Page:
Who we shall become is as cloudy as who we have been. Whatever pasts and futures we Americans imagine differently, we know we are in the midst of a national and global crisis. Whether or not we wear a mask, social distance, or march on the streets, we sense it in our bones. Anxiety is everywhere. We cover our eyes and wait to see who and what shall become of us.
Crisis as terrible, wonderful, and . . . .
Crisis – that is, the serious encounter of a man (sic) with exactly that which now threatens his own life, with that which represents, signifies, and warns of his own death – is always terrible, wonderful, eventually inescapable, saving and holy. ― William Stringfellow, A Private and Public Faith.
Re-imagining America begins with facing reality as we experience it, and asking why. No two people experience America the same way, yet all of us experience the same America. How it looks from the shores of Palm Beach and La Jolla or the banks of the Potomac is different from East Harlem where “street lawyer” William Stringfellow worked and bore witness in “Jesus the Criminal” in Christianity and Crisis in 1970:
We who are Americans witness in this hour the exhaustion of the American revolutionary ethic. Wherever we turn, that is what is to be seen: in the ironic public policy of internal colonialism symbolized by the victimization of the welfare population, in the usurpation of the Federal budget—and, thus, the sacrifice of the nation’s material and moral necessities—by an autonomous military-scientificintelligence principality, by the police aggressions against black citizens, by political prosecutions of dissenters, by official schemes to intimidate the media and vitiate the First Amendment, by cynical designs to demean and neutralize the courts.
Yet the corruption of the American revolutionary ethic is not a recent or sudden problem. It has been inherent and was, in truth, portended in the very circumstances in which the Declaration of Independence was executed. To symbolize that, some 30 white men who subscribed to that cause at the same time countenanced the institutionalization in the new nation of chattel slavery, and they were themselves owners of slaves. That incomprehensible hypocrisy in America’s revolutionary origins foretells the contemporary decadence of the revolutionary tradition in the USA. — “Jesus the Criminal,” Christianity and Crisis, June 8, 1970.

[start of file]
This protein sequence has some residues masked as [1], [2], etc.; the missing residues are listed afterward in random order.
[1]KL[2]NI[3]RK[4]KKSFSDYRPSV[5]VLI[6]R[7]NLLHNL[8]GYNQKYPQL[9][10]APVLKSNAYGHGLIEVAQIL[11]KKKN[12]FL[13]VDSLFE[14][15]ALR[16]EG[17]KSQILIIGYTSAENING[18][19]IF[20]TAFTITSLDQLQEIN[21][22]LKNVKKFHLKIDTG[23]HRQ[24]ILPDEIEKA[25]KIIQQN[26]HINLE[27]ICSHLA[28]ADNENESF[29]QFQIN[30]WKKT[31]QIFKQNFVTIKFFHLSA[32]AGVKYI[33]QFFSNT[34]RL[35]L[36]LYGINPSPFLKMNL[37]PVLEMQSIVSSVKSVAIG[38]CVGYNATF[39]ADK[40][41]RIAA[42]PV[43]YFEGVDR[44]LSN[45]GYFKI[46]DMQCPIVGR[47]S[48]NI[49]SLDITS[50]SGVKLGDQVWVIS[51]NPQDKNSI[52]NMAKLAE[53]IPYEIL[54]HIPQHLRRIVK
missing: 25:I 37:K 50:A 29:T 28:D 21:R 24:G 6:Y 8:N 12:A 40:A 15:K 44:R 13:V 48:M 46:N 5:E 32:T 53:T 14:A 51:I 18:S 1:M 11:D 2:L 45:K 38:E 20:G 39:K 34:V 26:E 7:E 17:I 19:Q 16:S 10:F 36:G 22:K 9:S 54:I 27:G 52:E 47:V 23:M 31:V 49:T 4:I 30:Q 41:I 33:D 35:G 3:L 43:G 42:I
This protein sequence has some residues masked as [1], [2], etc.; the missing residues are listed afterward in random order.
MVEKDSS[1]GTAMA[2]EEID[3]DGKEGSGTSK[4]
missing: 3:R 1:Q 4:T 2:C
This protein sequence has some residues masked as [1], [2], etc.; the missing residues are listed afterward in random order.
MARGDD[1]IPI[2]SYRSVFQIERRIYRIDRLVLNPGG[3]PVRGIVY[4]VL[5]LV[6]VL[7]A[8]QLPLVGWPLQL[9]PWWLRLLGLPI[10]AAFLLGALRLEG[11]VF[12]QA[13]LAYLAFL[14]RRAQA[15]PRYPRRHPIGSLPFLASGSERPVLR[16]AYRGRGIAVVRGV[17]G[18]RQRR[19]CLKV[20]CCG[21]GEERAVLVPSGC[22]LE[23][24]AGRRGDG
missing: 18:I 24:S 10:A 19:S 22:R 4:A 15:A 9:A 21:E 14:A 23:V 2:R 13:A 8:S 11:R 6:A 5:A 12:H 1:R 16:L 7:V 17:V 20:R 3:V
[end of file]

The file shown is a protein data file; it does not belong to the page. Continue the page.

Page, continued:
Some things remain the same
Some things remain. Some things never go away. Some things that look different are the same. Jesus of Nazareth and Jesus Barabbas shared more than a name. Both were criminals in Roman custody. One was convicted and executed; the other was released. Both are with us still.
A numbing detachment from others
In 2020, it is no longer only the descendants of slaves in East Harlem who cope with the horrifying sense of meaninglessness, hopelessness, and lovelessness Cornel West described in Race Matters.
THE PROPER STARTING POINT for the crucial debate about the prospects for black America is an examination of the nihilism that increasingly pervades black communities. Nihilism is to be understood here not as a philosophic doctrine that there are no rational grounds for legitimate standards of authority; it is, far more, the lived experience of coping with a life of horrifying meaninslessness, hopelessness, and (most important) lovelessness.
The frightening result is a numbing detachment from others and a self-destructive disposition toward the world. Life without meaning, hope, and love breeds a cold-hearted, mean-spirited outlook that destroys the individual and others. — Cornel West, Race Matters (1994).
Two revolutionary Jesuses are with us still. The prisoner who was released re-builds the haunted house on sand. The other builds a house on rock. We can rebuild the house on shifting sands that wash away our loftiest intentions, or we can build a house on the rock of meaning, hope, and love.
While visiting the Westminster Town Hall Forum in Minneapolis years ago, Cornel West inscribed Race Matters with a gracious personal charge and benediction.
All these years later, I still don’t know how to fulfill the charge or honor his blessing. I have not stayed strong, I am not, and never have been, prophetic. But the instruction and the blessing are with me still.
Gordon C. Stewart, Chaska, MN, July 11, 2020.
Hi, Gordon. On my iPad, and perhaps elsewhere, your typewritten quotes, those beginning, “Crisis – that is, the serious encounter…” and “We who are Americans witness…” do not make it onto the page. Only the first few words of each sentence are there. (Both are on slightly gray backgrounds; no idea if this is to blame — no clue about online editing. Sorry.)
Thank you, Carolyn, for flagging the error. The software is driving me batty. It wasn’t your iPad. It was the dufuss on this end whose technological skills become more antiquated by the day.